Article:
Underlying the Brookings Economic Development Philosophy

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One paragraph, in particular, is worth examination in an op-ed that Brookings Institution scholars Mark Muro and Bruce Katz published in the Sunday Providence Journal, yesterday:

[Rhode Island] needs to improve its ability to act. Currently, Rhode Island frequently undercuts itself with self-destructive turf squabbles and fragmentation. One response: Rhode Island leaders should create a formal Partnership for Rhode Island. Composed of top business and civic leaders, it would rebuild a collaborative ethos and channel private and civic capital and expertise into critical initiatives. State governments do not rebuild economies — people, as part of networks of public, private, civic and university institutions, do.

As my own recent Providence Journal op-ed suggested, the language the Brookings crew uses seems like it could dovetail nicely with the free-market view, but that’s a trickery of the language; the differences are massive and fundamental.  Note, in particular, that they don’t write that people “rebuild economies” without limiting the term to those people who are “part of networks of public, private, civic and university institutions.”  Sure, people in such networks grow the economy, but so do people out of them.  Whereas a free marketer would suggest that people should be free to experiment and find the most efficient ways to accomplish what they want to accomplish, Brookings and the state government of Rhode Island are only comfortable allowing that to happen with the oversight of an established “network,” which they (or at least Bruce Katz) believe ought to put government at the forefront, leading on “what matters.”

The Brookings talk about “self-destructive turf squabbles and fragmentation” might also sound similar to principles espoused by some conservatives, but when conservatives use such phrases, they typically mean to indict the inefficiencies of government.  Outside of government, in the private marketplace, “turf squabbles and fragmentation” are better known as freedom and competition.  That’s what drives the economy forward, inspiring dedication and innovation.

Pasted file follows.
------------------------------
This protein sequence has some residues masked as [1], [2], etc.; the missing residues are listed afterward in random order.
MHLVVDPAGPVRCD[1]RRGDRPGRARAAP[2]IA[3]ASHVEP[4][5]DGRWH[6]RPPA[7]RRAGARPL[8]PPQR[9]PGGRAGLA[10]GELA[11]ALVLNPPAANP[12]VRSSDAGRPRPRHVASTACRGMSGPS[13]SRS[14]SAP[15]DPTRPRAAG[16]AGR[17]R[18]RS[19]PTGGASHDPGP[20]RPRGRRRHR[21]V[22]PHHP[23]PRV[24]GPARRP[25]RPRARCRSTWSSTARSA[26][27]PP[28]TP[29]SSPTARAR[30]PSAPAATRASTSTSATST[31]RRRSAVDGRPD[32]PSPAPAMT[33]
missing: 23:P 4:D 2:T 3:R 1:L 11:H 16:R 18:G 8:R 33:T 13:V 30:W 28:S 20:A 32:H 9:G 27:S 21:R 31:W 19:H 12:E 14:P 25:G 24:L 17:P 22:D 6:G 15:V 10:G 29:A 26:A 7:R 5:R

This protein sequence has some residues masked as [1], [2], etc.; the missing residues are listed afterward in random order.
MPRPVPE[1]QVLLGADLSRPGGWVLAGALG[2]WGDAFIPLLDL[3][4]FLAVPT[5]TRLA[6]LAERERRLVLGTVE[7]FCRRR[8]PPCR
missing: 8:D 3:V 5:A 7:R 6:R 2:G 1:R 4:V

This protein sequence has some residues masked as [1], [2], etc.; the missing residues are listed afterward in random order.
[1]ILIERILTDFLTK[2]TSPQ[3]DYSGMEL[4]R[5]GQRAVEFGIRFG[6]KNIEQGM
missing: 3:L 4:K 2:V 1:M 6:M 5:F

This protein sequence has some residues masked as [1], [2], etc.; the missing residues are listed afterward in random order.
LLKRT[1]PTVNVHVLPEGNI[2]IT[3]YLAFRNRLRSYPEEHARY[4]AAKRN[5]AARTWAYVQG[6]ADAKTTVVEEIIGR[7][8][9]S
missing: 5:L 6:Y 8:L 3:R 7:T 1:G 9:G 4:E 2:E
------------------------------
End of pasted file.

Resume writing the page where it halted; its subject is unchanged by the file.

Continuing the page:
All that stuff about “a collaborative ethos” that “channel[s] private and civic capital and expertise into critical initiatives” sounds good, but it glosses over the implicit necessity that somebody has to decide which initiatives are critical before directing “decisive” resources to it.  (“Decisive” is the term used in the Brookings report.)  One might call that a cartel.

In this context, Rhode Island isn’t an “it.”  It’s an “us.”  Our governor and her Washington, D.C., and Wall Street pals want Rhode Island to be an it, rather than an us, because they know they’ll be at the top of an it, making decisions for all of us.

Rhode Islanders and their representatives should decline to go along.



  • Rhett Hardwick

    Had to put this in here. Yesterday I went to the auto show in PVD. A conversation started up over Volvos. The guy (not connected with Volvo) went into how he preferred Sanders because he was the only confirmed Socialist. He explained to me that Communism and Christianity have the same roots. It appears that Hopedale, MA was established by communal Christians and has a statue of its leader. He went to Canada to avoid Viet Nam. But wouldn’t buy several models of Volvo because they are built in China. I tried to explain to him that Volvo is now a Chinese company. Anyway, they are still with us “communism is the better system, we just have to get it right”.

    • GaryM

      The Pilgrims were originally “Communists and Christians” when they arrived here (Communist by contract which they signed forcing them into a communal/socialist living arrangement).

      After the first 3 years of near starvation, they realized the simple fix was to break the “equity for all” contract arrangement, and allow each family to farm a portion of their allotted land for their own interests to barter for more goods and services.

      Only then did the starvation end. The Brookings crowd would seem to have preferred that the Pilgrims all died “equal”.

      • Rhett Hardwick

        Yes, that was called the “Mayflower Compact”. I think the Christian precepts of “Visit the sick, clothe the naked, feed the hungry” are meant to inspire charity, not communism. Heavily Catholic South America stayed out of WWII for several reasons, one was that the Nazis were fighting “Godless Communism”.

  • Rhett Hardwick

    Justin, I couldn’t agree with your take on the Brookings report more, but isn’t it just “you get what you pay for”. The Brookings report was commissioned by the governors, not the governed. So, who would you expect it to favor?

    • OceanStateCurrent

      Yes, it’s pretty clear what the report’s attitude is. Search it for Raimondo, and you find she’s been an A+ governor in Brookings’s eyes.

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